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Coronavirus Is About to Shut Down the Democratic Primary for Months

WASHINGTON — The U.S. election is about to go mostly dark — possibly for months. The three states that decided to forge ahead with Tuesday elections — Florida, Arizona, and Illinois — are struggling to keep polling places open as droves of poll workers fail to show up. Other states are making emergency moves to…

Coronavirus Is About to Shut Down the Democratic Primary for Months

WASHINGTON — The U.S. election is about to go mostly dark — possibly for months.

The three states that decided to forge ahead with Tuesday elections — Florida, Arizona, and Illinois — are struggling to keep polling places open as droves of poll workers fail to show up.

Other states are making emergency moves to delay their own elections for months. And both Joe Biden and Bernie Sanders have been forced to hit pause on their own campaigns.

The primary calendar was already set to thin out after this Tuesday’s primary. But now, after Tuesday there are no large states voting until April 28 at the earliest — and even some of the states set to vote that day are moving to push back their elections.

That means that Biden and Sanders face a long stretch of purgatory where Biden will remain the likely nominee and heavy front-runner, with both sides unable to change the race.

READ: Trump proposes direct payments to Americans as part of coronavirus plan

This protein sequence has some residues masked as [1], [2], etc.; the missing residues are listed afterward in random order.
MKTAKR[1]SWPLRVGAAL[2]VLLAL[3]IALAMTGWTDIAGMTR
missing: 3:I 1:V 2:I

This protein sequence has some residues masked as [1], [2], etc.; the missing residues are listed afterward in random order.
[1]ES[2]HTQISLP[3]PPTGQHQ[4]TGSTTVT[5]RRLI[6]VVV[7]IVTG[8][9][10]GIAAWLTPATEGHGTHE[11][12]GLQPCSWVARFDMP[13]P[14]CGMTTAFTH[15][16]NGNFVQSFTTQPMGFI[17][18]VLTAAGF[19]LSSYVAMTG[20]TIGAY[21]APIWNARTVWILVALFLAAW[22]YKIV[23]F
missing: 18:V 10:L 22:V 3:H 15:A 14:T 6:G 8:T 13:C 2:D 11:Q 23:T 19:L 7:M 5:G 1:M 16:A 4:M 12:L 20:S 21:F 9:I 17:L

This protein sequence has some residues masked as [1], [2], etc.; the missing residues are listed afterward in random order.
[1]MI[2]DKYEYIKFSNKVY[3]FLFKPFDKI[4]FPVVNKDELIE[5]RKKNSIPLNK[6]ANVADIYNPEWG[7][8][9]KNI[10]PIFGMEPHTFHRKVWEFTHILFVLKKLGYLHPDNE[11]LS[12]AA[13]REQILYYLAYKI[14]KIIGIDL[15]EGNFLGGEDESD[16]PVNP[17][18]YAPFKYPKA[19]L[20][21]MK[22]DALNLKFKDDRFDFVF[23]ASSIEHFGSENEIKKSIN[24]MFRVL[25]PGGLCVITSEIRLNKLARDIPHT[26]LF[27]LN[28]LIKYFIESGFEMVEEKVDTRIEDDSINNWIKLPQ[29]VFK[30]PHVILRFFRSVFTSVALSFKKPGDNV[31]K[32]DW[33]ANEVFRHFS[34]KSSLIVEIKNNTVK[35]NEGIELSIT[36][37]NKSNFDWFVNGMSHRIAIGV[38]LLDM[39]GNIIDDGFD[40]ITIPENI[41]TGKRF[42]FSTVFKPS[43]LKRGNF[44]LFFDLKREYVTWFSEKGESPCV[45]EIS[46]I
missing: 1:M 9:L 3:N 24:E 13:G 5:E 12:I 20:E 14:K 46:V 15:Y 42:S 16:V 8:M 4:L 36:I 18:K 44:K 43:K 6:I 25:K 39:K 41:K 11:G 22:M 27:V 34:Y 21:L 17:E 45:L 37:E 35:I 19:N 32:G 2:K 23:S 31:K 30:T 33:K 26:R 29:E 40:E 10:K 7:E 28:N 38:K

And there’s some question whether states can actually pull off their primaries without risking both low voter turnout and health peril for the people running the elections.

Tuesday’s elections show how hard it is to run an election during a pandemic.

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Poll workers stay home

Both Illinois and Florida faced involuntary polling place shutdowns and delays as hundreds of poll workers refused to show up to run the elections. Arizona had already shuttered dozens of polling locations ahead of election day as the state brace for a lack of poll workers.

And the problems aren’t just electoral — holding in-person elections are a potential threat to public health, even after states attempted to make sure the voting sites would be safe. The Chicago Sun-Times reports that there have been shortages of promised sanitizing and cleaning supplies at some Illinois voting sites, increasing the likelihood that polling centers could spread the disease and put at risk both poll workers and voters.

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